Putting Up With Poorly Run Government Entities

Have you ever been at the DMV in a long, unmoving line that went on for hours? What about a stuffy, archaic, cave-like U.S. Post Office? You’ve probably experienced the horrendously outdated facilities, technology, books and furniture inside so many schools across American cities or the social service offices in place to help support low income Americans where each employee is assigned dozens and dozens of cases to oversee. Have you ever called the Internal Revenue Service only to wait an inordinate amount of time to not get your questions adequately answered? What about America’s city halls have made it possible for so many workers to earn the distinction of being named the worst example of customer service ever?

Interestingly enough, all of these entities have something in common. They are run by one of the most inefficient, ineffective, and ill-managed conglomerates in the nation: the United States government. Of course, there are some individuals that work for the government who take pride in their jobs, work hard, and make a positive difference in their circles. Sadly, there are not enough of them and the systems in which they work are so broken, outdated, and mismanaged that their presence alone is unable to fix it.

The result? Workers are stripped of their energy, innovation, motivation, and heart. In order to function in such a dysfunctional environment, employees must discover ways to cope. Perhaps the sour-faced woman at the counter used to be an upbeat, friendly soul – and may still be once she leaves work. The slow-moving, middle-aged man processing your packages may have resigned to the fact that he will never be able to keep up with the massive and unrealistic workload laid on his shoulders; so why try? The sixth caseworker you’ve been assigned no longer answers her line or returns phone calls because she is still trying to make sense of the two hundred disorganized files she has inherited from her last two predecessors, both of which only worked there a combined total of fourteen months.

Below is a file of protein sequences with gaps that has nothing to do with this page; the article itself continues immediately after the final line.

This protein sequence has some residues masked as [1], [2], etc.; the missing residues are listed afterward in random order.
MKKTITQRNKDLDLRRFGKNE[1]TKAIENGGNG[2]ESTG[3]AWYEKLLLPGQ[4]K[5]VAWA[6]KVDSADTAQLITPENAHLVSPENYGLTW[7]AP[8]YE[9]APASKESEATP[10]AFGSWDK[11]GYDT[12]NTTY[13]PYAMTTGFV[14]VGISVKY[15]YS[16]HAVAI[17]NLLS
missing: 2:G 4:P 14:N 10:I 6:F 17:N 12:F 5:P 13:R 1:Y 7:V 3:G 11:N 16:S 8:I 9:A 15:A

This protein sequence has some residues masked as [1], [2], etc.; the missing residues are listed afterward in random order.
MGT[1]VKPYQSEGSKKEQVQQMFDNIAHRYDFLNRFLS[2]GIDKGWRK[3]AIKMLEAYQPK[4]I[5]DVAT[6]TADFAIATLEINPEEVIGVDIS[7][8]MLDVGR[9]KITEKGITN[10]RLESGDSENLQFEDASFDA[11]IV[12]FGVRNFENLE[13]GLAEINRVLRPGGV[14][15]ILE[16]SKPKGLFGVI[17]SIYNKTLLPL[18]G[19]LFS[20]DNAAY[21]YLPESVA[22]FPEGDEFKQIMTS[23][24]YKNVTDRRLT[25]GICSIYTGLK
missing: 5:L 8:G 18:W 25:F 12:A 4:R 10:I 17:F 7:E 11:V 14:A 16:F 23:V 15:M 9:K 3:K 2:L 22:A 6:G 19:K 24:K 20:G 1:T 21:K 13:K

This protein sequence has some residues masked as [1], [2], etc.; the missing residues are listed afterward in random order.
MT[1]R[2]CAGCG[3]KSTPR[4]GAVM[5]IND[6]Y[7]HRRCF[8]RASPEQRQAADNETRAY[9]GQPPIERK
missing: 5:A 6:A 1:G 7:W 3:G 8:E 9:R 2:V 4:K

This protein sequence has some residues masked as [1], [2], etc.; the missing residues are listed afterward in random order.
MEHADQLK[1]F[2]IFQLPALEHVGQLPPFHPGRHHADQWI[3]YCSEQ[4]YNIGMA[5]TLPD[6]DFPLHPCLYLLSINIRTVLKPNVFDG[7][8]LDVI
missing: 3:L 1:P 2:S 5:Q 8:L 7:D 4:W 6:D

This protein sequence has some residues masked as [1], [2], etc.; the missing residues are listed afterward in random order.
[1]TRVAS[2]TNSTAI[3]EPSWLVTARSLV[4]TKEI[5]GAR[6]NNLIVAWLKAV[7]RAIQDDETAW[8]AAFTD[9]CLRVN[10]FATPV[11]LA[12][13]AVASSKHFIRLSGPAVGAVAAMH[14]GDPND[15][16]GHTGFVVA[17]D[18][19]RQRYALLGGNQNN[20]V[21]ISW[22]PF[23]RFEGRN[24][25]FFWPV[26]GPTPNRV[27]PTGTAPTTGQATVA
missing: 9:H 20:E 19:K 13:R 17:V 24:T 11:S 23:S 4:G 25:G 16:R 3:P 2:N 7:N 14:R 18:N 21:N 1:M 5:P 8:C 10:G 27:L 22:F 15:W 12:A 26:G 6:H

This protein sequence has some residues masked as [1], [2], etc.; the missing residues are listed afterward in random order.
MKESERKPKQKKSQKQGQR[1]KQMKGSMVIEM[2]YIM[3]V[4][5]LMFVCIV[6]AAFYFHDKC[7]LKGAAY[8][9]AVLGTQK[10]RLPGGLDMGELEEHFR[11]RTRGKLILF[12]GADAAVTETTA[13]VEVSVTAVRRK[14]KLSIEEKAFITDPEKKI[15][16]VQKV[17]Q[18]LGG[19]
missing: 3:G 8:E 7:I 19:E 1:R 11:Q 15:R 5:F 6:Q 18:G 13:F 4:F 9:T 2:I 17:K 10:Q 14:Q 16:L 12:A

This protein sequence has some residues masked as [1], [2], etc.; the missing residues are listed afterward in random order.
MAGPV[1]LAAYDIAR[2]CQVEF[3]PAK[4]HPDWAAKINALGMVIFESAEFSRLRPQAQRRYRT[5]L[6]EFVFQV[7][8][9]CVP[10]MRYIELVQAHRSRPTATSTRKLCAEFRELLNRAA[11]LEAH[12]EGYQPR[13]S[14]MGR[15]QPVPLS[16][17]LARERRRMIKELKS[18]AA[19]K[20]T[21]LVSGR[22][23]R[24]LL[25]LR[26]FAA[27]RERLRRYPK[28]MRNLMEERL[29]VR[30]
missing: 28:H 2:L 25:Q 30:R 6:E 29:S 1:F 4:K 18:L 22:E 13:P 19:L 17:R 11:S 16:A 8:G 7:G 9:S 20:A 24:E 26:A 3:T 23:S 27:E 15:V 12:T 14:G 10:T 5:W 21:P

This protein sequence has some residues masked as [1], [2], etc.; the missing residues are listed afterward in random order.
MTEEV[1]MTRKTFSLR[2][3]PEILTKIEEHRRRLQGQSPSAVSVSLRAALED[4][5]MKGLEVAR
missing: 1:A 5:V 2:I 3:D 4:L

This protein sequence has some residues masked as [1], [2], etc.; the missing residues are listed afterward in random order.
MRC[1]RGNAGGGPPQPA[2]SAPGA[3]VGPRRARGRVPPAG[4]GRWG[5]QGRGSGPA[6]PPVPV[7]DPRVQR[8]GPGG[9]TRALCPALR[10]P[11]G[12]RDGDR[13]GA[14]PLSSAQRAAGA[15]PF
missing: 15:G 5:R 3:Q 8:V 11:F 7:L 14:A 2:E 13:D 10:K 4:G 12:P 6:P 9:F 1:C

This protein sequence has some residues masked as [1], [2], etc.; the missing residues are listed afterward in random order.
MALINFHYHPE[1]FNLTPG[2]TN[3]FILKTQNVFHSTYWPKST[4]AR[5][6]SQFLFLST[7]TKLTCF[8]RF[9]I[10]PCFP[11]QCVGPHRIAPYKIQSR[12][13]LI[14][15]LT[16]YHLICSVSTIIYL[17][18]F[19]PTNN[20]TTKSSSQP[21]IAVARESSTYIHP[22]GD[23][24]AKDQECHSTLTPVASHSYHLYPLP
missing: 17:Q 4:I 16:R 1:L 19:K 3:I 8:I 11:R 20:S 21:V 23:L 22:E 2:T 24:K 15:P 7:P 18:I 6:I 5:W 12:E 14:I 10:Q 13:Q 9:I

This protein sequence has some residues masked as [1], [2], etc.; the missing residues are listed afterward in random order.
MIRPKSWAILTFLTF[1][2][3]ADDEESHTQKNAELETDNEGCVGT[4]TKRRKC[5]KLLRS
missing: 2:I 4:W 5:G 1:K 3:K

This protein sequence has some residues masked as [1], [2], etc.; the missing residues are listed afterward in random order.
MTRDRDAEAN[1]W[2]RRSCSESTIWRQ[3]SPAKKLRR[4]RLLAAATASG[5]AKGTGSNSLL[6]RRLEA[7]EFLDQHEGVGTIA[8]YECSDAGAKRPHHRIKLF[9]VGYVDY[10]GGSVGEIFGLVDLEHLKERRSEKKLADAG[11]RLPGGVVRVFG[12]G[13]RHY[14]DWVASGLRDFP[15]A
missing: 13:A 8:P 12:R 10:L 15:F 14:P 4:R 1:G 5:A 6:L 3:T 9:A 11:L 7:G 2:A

Government workers are people; not just overworked employees or anonymous voices on the phone. Unless they are in the highest echelons – where money, power, corruption, and abuses flourish – they are fighting an uphill battle. Daily exposure to a workplace in which they are sorely overworked is exacerbated by the poorly functioning and ill-managed systems. It’s a lose-lose setup for both the employees and us, the customers.

If the areas of our society currently run by government were turned over to U.S. businesses to manage, do you think they could still get away with running them that way? Could a company stay in business if it operated like the DMV? Without government dollars taken from taxpayers and used so inefficiently, could a company stay in business if it operated like the U.S. Postal Service? In fact, UPS and FedEx have shown us the answer to that question.

Big government running things notoriously leads to waste in time, money, resources, and assets, not to mention condoned and enabled corruption. With that much money flowing in a nonstop stream – often poorly accounted for –  the temptation and ability to line one’s own pockets is great. Without accountability, those monopolies continue in their failure to provide adequate or efficient service, while spending enormous amounts of money to do it; or should I say, to not do it. How much money would taxpayers save if government entities were regularly audited by various groups of professional business people and held accountable for all the waste and lack of production? Perhaps it’s time we found out.

#notafraidtothink          #governmentwaste #notsheeple


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